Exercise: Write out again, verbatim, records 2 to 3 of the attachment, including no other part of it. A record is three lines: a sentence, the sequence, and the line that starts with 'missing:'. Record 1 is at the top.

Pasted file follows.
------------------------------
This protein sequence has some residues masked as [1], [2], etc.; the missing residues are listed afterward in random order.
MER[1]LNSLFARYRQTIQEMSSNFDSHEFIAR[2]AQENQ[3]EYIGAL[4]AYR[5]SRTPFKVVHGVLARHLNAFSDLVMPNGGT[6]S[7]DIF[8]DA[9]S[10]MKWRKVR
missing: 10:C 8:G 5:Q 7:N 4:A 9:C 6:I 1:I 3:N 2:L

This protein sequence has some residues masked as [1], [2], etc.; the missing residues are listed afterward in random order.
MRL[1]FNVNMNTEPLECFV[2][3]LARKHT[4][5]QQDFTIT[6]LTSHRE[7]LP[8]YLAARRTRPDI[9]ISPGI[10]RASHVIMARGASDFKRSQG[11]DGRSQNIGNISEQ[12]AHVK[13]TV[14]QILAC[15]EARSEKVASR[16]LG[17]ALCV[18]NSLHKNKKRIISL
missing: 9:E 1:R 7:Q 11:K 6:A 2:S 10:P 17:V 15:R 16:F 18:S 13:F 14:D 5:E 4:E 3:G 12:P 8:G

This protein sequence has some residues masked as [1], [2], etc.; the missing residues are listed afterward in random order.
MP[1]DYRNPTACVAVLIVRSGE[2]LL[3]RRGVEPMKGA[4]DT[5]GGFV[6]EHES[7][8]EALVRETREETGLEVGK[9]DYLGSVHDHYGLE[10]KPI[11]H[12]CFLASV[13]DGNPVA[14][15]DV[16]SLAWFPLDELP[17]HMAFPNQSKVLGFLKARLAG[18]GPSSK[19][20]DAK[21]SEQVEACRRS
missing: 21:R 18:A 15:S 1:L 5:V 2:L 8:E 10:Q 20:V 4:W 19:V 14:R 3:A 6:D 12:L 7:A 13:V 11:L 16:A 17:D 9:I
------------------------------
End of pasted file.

This protein sequence has some residues masked as [1], [2], etc.; the missing residues are listed afterward in random order.
MRL[1]FNVNMNTEPLECFV[2][3]LARKHT[4][5]QQDFTIT[6]LTSHRE[7]LP[8]YLAARRTRPDI[9]ISPGI[10]RASHVIMARGASDFKRSQG[11]DGRSQNIGNISEQ[12]AHVK[13]TV[14]QILAC[15]EARSEKVASR[16]LG[17]ALCV[18]NSLHKNKKRIISL
missing: 9:E 1:R 7:Q 11:K 6:A 2:S 10:P 17:V 15:R 16:F 18:S 13:F 14:D 5:E 4:E 3:G 12:P 8:G

This protein sequence has some residues masked as [1], [2], etc.; the missing residues are listed afterward in random order.
MP[1]DYRNPTACVAVLIVRSGE[2]LL[3]RRGVEPMKGA[4]DT[5]GGFV[6]EHES[7][8]EALVRETREETGLEVGK[9]DYLGSVHDHYGLE[10]KPI[11]H[12]CFLASV[13]DGNPVA[14][15]DV[16]SLAWFPLDELP[17]HMAFPNQSKVLGFLKARLAG[18]GPSSK[19][20]DAK[21]SEQVEACRRS
missing: 21:R 18:A 15:S 1:L 5:V 2:L 8:E 10:Q 20:V 4:W 19:V 14:R 3:A 6:D 12:L 7:A 13:V 11:L 16:A 17:D 9:I